Subway Tile Grout

HGTV Dream Home 2017: White Cabinets Set Against Green Tile Backsplash

Beautiful Backsplash

The kitchen's eye-catching backsplash includes forest-green clay subway tiles with a white grout line in between for contrast.

Photo by: Robert Peterson, Rustic White Photography

Robert Peterson, Rustic White Photography

Almost as important as the style of subway tile you choose is the grout that will go between the tiles. In classic subway tile a gray grout is generally used, but the options in subway tile color and grout color are endless.

How to Install Subway Tile

How to Install a Marble Subway Tile Backsplash

Boost your kitchen's wow factor in a three-day weekend by installing a timeless Carrara marble backsplash in an updated subway tile pattern.

When you've determined the amount of subway tile you'll need for the project, it's installation time. Subway tile can be anywhere from extremely simple to extremely difficult to install, depending on the material you've chosen, the layout of the area and the pattern of the tile. If you're a novice when it comes to tile installation, you'll probably want to hire a professional to install your subway tile backsplash, especially if you are using an expensive material or applying a complex pattern like a chevron design. Alternatively, if you've got serious DIY chops or have installed backsplash tile before, you may want to try installing the backsplash yourself for a considerable savings.

Next Up

Metal Tile Backsplashes

Get info and ideas for metal tile backsplashes, and prepare to install a durable and visually striking backsplash in your home.

Glass Tile Backsplash Ideas

Explore glass tile backsplash ideas, and prepare to install an attractive and efficient backsplash in your kitchen.

What's the Difference Between Porcelain and Ceramic Tile?

Ceramic and porcelain tiles share many similarities, but they also have noteworthy differences. Learn the pros and cons of each material to help you decide which is the better choice for your home project.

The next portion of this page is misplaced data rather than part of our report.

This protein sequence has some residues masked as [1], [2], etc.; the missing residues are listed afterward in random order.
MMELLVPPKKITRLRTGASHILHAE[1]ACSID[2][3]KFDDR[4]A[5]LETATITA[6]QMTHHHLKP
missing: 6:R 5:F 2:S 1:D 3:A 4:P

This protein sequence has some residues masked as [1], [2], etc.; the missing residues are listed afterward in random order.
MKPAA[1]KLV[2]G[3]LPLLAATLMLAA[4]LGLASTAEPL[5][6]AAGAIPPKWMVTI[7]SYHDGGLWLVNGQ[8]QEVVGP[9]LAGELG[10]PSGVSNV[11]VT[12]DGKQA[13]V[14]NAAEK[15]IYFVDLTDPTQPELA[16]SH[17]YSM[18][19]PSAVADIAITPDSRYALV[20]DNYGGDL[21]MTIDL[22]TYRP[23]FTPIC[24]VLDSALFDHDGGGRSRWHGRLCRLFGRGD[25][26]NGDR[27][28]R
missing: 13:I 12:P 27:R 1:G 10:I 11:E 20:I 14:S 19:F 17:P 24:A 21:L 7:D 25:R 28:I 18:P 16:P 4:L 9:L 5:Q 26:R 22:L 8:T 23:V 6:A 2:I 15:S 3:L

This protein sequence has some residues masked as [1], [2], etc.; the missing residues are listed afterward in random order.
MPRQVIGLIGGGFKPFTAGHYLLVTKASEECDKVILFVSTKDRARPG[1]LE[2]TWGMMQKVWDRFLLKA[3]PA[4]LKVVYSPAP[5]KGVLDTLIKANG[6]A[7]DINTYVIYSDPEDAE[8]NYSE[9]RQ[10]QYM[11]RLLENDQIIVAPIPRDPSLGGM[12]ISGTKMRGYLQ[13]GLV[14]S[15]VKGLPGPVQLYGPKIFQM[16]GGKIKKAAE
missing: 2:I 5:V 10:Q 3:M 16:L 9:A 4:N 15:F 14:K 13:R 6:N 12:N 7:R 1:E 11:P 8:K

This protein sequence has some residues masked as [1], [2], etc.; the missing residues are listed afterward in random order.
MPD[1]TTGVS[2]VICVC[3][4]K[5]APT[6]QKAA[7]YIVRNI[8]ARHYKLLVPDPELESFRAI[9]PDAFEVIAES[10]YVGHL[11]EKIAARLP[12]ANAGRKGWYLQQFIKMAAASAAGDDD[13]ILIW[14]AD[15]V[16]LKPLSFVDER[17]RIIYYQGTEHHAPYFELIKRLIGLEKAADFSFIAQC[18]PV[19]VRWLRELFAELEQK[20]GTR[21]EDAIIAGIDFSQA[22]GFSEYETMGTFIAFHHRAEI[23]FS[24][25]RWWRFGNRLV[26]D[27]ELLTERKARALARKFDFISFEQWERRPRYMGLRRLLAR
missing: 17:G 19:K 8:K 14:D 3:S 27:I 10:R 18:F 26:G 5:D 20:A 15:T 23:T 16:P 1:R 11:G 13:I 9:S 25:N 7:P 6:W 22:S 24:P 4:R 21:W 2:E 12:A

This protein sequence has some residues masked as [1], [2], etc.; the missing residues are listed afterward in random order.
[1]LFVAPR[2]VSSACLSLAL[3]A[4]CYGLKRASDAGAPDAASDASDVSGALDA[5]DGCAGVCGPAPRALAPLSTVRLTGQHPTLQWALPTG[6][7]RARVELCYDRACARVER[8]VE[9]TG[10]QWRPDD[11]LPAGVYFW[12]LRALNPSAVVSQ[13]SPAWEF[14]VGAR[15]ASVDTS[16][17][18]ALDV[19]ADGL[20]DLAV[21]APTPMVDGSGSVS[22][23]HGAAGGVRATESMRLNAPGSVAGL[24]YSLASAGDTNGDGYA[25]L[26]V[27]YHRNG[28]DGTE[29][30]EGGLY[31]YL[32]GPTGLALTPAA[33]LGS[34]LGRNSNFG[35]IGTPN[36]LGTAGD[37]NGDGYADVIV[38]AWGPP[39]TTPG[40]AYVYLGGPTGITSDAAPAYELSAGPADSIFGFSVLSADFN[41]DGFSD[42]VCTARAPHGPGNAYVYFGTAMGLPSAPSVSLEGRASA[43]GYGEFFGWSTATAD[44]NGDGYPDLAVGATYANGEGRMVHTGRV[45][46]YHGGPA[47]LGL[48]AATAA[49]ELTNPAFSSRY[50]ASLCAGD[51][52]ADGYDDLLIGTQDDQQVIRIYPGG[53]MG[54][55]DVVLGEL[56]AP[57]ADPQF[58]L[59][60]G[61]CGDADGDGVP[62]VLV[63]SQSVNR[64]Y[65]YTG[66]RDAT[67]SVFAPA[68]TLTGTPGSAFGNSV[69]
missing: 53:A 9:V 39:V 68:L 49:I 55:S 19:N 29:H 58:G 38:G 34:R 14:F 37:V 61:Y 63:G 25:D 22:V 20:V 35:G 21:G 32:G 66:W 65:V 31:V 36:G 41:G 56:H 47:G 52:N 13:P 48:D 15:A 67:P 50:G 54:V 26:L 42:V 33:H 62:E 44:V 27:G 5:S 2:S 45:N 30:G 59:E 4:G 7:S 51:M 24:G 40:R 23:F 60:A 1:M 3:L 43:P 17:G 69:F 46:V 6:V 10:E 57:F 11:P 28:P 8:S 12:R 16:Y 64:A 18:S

Backsplashes for Small Kitchens

Get ideas for backsplashes in small kitchens, and prepare to install an efficient and attractive backsplash in your home.

How to Pick a Kitchen Backsplash

Get tips on how to find a backsplash that meets your needs and expresses your personality.

Copper Backsplash Ideas

Browse copper backsplash ideas, and get ready to add a durable, visually interesting backsplash to your kitchen design.

How to Choose the Right Tile for Your Home

Learn all about the different types of tile and slabs that can be used on floors, walls and countertops including ceramic, porcelain, cement, marble and more. Plus, we’ll explain PEI rating, glazing and which tiles are easiest to install.

How to Paint a Tile Backsplash

Give your kitchen a facelift this weekend with a little elbow grease, some 220-grit sand paper and a lot of epoxy paint. Find out how to paint a tile backsplash with this step-by-step guide and shop everything you need to get started from our comprehensive materials list.

Tile for Small Kitchens

Boost your small kitchen with statement-making and easy-to-clean tile, and find out how small tile can make a major design impact on the backsplash, countertops and floors.

Reasons to Choose Porcelain Tile

Harder than ceramic, porcelain tile is a smart choice for floors, countertops and walls because of its durability, beauty and countless design choices.